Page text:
As Fitch noted, labor unrest is far from the mullahs’ only headache. The current strikes follow the New Year’s uprising, which saw thousands of Iranians pour into the streets in December and January. Their slogans initially concerned graft and corruption but quickly morphed into outright opposition to the Islamic Republic in toto. Then came the (ongoing) movement of women who publicly remove their headscarves in protest against compulsory veiling. In the most bizarre twist yet, last month’s discovery of a mummified body believed to belong to Reza Shah Pahlavi, the great modernizing monarch who deposed the Qajar dynasty, galvanized anti-regime sentiment, with soccer fans taking to their stadiums to chant “Long live Reza Shah!”

All this is reminiscent of the chaos and pandemonium that accompanied the collapse of the Qajars. In the final years of the dynasty, the Qajar fisc was perennially empty. Tribal chiefs refused to pay taxes. Radical underground societies of various stripes—Islamist, nationalist, communist—were spreading across the country. Prophets and assassins and prophetic assassins shook the land. The only difference is that the mullahs combine the venality and corruption of the Qajars with a fanatical and deeply anti-Iranian Islamist ideology, which makes them all the more vulnerable to a renascent Iranian nationalism.


One detail in Fitch’s report stands out especially for those alert to the rhyming patterns of history. “Standing on a wooden box outside Iran’s Haft Tapeh sugar plant,” the Journal correspondent wrote, “Esmail Bakhshi, armed with a microphone, exhorted a crowd of striking workers to take over the operation if they weren’t paid several months of back wages. The company which employs about 5,000, grows sugar cane and makes granulated sugar.” Bakhshi, the labor leader, told his comrades: “They say they have no money. We have no money either. But the difference is that we are experts in sugar cane processing, and we will manage the operations ourselves.”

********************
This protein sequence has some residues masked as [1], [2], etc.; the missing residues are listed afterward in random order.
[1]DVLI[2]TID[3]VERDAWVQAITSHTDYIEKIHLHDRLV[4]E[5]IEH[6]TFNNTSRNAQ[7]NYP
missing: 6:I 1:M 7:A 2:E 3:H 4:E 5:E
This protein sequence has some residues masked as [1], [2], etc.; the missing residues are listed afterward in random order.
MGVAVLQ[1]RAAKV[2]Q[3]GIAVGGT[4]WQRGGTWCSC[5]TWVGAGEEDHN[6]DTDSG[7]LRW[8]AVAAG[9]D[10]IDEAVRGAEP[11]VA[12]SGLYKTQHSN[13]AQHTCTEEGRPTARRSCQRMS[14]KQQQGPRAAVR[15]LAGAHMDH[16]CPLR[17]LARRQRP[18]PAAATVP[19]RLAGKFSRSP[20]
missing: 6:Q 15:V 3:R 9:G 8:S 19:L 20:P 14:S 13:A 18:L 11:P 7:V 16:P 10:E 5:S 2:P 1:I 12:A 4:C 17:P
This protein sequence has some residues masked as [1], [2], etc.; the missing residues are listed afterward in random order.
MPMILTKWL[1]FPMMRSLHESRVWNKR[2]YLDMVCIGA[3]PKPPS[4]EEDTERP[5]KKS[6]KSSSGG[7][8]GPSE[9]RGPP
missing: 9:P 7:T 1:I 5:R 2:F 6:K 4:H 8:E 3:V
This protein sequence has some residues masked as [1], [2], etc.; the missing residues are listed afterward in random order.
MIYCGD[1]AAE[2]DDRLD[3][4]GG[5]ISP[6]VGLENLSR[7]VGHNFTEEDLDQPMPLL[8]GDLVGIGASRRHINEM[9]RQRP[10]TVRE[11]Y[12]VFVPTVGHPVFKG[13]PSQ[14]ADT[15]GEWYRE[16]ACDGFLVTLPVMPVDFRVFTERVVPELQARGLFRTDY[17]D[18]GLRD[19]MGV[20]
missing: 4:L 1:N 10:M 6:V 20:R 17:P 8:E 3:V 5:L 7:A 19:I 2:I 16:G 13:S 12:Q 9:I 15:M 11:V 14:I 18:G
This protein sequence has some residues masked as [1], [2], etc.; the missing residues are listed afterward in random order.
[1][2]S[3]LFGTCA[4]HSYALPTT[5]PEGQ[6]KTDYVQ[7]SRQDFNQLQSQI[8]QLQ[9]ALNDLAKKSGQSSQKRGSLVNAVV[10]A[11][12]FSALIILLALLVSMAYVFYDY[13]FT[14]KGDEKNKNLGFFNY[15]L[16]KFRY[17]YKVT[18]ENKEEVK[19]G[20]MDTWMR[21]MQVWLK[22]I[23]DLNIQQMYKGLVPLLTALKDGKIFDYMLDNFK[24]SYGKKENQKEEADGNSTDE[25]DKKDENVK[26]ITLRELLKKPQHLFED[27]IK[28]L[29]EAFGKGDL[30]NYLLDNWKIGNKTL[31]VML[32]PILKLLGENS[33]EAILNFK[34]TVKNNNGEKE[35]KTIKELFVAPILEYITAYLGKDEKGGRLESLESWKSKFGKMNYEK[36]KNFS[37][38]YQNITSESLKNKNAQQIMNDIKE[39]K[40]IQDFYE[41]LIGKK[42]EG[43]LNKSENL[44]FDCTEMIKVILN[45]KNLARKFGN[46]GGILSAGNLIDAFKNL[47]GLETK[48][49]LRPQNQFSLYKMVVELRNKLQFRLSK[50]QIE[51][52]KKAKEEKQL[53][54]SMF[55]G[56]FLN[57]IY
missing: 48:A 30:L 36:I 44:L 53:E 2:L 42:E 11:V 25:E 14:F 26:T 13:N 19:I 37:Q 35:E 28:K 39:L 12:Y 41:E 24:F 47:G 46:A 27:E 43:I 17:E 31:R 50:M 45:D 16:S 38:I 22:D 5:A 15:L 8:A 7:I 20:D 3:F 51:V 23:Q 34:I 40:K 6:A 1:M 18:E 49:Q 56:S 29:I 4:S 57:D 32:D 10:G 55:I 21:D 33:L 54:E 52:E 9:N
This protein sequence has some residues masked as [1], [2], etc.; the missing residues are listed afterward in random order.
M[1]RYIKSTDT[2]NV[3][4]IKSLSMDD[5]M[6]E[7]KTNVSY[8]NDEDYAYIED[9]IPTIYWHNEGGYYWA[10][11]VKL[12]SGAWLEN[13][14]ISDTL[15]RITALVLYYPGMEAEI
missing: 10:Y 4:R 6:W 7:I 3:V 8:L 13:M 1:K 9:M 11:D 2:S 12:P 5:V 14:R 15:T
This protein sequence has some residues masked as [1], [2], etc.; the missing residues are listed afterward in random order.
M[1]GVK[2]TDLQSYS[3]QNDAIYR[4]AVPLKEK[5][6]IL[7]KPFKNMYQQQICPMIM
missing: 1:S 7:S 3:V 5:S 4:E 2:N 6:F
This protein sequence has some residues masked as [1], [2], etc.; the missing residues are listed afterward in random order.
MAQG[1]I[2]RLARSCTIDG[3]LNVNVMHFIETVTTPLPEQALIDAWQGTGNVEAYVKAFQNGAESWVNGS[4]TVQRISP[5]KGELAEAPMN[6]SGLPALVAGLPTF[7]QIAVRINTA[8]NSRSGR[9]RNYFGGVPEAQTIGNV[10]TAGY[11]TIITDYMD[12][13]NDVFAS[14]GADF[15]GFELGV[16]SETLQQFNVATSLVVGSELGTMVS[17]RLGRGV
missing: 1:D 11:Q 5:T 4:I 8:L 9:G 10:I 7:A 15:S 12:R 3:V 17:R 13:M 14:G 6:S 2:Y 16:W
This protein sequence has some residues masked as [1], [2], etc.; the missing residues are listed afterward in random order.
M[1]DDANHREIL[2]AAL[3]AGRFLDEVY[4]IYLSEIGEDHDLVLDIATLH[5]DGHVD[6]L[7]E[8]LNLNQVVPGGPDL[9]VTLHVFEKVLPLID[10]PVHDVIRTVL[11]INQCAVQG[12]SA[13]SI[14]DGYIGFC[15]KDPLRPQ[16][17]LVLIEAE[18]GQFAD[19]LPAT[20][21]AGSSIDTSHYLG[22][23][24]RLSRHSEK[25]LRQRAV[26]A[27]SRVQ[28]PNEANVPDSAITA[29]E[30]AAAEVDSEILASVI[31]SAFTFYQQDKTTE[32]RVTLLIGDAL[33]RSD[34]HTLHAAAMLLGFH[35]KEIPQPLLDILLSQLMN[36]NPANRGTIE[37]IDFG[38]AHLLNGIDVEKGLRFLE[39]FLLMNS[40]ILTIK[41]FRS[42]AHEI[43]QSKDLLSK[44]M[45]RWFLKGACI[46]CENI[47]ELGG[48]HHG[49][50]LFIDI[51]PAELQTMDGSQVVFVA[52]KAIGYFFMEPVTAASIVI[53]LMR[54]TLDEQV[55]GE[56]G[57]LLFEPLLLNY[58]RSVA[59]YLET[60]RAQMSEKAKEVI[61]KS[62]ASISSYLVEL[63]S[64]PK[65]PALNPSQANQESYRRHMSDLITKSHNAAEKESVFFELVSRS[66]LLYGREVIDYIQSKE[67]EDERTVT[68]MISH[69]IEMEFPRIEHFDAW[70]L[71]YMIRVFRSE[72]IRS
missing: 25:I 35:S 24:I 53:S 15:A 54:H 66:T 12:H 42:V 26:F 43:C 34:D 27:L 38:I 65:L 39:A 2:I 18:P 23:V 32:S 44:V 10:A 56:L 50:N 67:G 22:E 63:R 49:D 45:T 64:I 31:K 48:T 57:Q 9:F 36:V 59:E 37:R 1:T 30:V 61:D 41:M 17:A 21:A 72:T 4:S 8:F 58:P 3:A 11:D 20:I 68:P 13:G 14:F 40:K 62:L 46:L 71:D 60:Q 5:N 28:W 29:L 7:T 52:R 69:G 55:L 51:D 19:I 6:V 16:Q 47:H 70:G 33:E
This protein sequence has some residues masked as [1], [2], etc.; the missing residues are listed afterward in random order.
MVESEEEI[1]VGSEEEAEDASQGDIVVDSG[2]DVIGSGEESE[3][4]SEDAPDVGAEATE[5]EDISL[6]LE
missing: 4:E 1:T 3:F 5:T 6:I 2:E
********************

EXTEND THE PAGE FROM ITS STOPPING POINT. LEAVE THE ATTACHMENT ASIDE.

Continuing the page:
Sugar, after tobacco, was the commodity that finally undid the Qajars. In the winter of 1905, the governor of Tehran ordered the flogging of some merchants over the scarcity of sugar. In protest, dissident clerics from Tehran migrated to the holy city of Qom and took refuge, or bast, in the mosques. By June 1906, some 2,000 clerics and their supporters had taken refuge in Qom, and there were another 12,000 bastis in Tehran. What began as a protest against the flogging of a few merchants soon turned into a demand for representative government.

On August 6, 1906, Mozzafar Eddin Shah (1853-1907), Nasser Eddin’s son and successor, issued a firman, or royal proclamation, granting a constitution “for the peace and tranquility” of Persia. A Majlis, or parliament, was established. Mozzafar Eddin Shah died six months later. It would take another two decades for the last Qajar shah to abdicate. The constitutionalist order that was born was short-lived; it was crushed under Russian cannon. Even so, the dynasty that today misrules the same realm might look back on the decline and fall of the Qajars with not a little anxiety.